Stewkley Lads Fallen in the Great War

As many as twelve men from Stewkley who died in the First World War were not commemorated on the village war memorial

An accidental discovery that as many as twelve men from Stewkley who died in the First World War were not commemorated on the village war memorial has led to Stewkley Local History Group’s first publication, “Stewkley Lads Fallen in the Great War.” Solving the mystery of the missing men, including two winners of the Military Medal, became a history project for the group, which has resulted in the production of a book about all the men from the village who went to war and did not return.

Written by group member John Sheldon and supported by other group members, this 96 page A5 book brings together for the first time the biographies of these “Stewkley Lads” in chronological order of their deaths, who paid the ultimate sacrifice in Belgium, France, the Middle East and elsewhere during the Great War. It is based on information on the Stewkley Village War Memorials, family memories, specialist websites and research at the archives of the local regiments (the Oxford and Buckinghamshire Light Infantry, the Buckinghamshire Battalions, the Royal Bucks Hussars), and at County Hall.

With a foreword by Air Vice Marshal Dusty Saunders CBE, a resident of Stewkley and Chairman of the village British Legion Branch and lavishly illustrated, the book gives a unique insight into one of the most traumatic periods of change in the history of the village:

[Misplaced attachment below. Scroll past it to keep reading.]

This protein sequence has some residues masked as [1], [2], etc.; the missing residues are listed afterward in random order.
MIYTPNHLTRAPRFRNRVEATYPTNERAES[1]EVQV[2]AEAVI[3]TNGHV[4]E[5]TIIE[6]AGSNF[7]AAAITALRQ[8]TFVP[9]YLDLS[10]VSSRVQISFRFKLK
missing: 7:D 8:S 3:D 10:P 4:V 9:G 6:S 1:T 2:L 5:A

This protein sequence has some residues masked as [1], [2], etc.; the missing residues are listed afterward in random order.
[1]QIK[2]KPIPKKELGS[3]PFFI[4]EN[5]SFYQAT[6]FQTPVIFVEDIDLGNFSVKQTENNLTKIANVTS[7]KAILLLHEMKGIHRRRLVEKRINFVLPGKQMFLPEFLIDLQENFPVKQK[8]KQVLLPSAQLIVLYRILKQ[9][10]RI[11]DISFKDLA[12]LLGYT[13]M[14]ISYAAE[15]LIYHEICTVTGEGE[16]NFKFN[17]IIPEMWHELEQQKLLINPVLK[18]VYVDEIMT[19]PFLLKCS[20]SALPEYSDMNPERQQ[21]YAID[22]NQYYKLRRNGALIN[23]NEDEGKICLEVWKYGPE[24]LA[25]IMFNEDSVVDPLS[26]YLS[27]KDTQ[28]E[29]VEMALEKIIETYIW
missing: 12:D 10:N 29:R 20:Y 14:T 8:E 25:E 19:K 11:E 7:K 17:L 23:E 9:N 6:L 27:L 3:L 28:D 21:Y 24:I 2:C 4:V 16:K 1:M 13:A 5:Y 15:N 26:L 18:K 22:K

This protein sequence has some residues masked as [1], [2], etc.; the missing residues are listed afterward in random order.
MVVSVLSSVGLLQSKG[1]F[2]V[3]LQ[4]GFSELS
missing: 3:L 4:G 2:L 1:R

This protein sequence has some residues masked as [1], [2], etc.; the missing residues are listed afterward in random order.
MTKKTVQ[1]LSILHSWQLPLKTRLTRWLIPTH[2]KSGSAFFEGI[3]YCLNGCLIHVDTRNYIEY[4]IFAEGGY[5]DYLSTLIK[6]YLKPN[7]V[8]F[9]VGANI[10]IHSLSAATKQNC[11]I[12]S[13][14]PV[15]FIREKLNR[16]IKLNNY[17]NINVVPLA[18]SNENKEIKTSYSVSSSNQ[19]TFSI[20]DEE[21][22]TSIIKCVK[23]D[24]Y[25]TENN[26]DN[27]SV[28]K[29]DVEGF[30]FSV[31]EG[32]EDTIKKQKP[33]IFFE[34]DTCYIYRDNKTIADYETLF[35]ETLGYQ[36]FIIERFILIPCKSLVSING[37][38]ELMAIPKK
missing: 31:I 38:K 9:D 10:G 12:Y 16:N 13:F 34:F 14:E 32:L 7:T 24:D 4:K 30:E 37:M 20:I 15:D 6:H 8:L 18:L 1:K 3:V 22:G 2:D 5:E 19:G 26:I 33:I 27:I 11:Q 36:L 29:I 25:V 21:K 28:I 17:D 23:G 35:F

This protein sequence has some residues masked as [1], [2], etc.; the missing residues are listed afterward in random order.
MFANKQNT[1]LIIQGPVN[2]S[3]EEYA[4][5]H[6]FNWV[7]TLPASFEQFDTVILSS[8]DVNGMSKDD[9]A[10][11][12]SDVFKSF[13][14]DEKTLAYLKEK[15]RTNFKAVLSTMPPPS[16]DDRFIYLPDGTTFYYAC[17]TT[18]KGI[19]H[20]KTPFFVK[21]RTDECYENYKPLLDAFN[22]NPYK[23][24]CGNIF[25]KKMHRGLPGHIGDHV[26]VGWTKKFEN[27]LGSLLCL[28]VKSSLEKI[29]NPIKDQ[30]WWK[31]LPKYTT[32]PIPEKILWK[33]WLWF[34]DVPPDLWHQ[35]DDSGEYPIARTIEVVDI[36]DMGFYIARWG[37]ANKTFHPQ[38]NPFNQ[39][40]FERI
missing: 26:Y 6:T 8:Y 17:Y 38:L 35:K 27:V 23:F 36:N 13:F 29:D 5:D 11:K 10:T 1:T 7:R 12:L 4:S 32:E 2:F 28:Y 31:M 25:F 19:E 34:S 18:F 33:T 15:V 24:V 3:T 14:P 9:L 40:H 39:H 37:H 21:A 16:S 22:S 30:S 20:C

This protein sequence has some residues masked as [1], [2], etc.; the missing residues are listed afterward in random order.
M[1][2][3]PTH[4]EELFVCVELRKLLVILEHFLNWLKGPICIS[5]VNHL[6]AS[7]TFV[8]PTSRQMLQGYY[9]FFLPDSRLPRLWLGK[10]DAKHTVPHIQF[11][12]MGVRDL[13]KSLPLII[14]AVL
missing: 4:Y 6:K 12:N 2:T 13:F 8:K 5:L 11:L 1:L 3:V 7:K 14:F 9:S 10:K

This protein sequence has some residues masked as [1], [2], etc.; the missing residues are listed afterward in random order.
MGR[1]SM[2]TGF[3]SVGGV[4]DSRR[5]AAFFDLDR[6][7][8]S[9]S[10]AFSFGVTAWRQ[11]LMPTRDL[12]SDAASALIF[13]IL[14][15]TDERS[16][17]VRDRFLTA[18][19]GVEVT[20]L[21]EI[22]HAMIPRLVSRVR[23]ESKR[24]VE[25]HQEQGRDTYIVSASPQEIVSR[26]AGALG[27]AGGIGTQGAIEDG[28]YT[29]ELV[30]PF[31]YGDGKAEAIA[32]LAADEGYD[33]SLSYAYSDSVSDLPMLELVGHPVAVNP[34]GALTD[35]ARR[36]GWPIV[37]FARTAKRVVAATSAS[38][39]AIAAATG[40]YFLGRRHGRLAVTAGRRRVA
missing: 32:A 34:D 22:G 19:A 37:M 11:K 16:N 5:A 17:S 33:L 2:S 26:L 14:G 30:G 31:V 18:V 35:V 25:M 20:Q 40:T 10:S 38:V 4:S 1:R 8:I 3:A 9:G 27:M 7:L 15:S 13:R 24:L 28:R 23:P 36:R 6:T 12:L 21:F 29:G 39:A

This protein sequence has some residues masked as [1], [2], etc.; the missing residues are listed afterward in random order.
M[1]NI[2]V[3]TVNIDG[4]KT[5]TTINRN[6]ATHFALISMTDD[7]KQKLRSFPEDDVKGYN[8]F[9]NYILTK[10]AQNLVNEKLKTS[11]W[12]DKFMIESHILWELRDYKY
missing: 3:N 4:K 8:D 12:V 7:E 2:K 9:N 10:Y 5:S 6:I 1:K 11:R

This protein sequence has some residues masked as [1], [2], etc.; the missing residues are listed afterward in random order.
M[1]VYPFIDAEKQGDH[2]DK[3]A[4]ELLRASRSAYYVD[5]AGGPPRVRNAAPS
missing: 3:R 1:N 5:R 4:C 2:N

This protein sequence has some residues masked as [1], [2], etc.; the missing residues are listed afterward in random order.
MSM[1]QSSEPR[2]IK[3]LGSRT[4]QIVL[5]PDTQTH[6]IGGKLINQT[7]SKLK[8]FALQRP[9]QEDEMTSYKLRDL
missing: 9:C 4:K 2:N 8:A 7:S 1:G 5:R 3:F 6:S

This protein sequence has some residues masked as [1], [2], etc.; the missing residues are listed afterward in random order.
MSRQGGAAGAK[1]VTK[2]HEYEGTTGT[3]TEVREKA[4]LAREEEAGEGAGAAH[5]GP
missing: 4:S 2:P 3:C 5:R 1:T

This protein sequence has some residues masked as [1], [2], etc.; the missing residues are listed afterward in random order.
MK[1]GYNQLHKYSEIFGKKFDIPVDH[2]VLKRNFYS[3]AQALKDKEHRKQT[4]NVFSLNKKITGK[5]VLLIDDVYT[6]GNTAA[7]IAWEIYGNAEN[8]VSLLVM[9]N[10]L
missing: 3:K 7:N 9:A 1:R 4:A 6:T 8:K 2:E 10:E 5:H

“With a casualty rate of nearly 25%, scarcely a family or individual in Stewkley would have been left untouched by the mounting scale of tragedy from the loss of a loved one…..”

(Please Note: This is NOT a Buckinghamshire Family History Society publication. The Society is making it available in the shop as part of its service to local organisation and historians. The publication will be despatched by the publisher, The Stewkley Local History Society.)


Sunday, 26 July 2015
from Karen Houck on 1/11/2012 I purchased this book because of my personal interest in Charles Allder. But having read the whole book, I would like to thank Mr Sheldon because it bought many people to life for me. It also provoked much thought and discussion in our house about the experiences that the young men he writes about must have gone through. Well worth the small charge
dave foster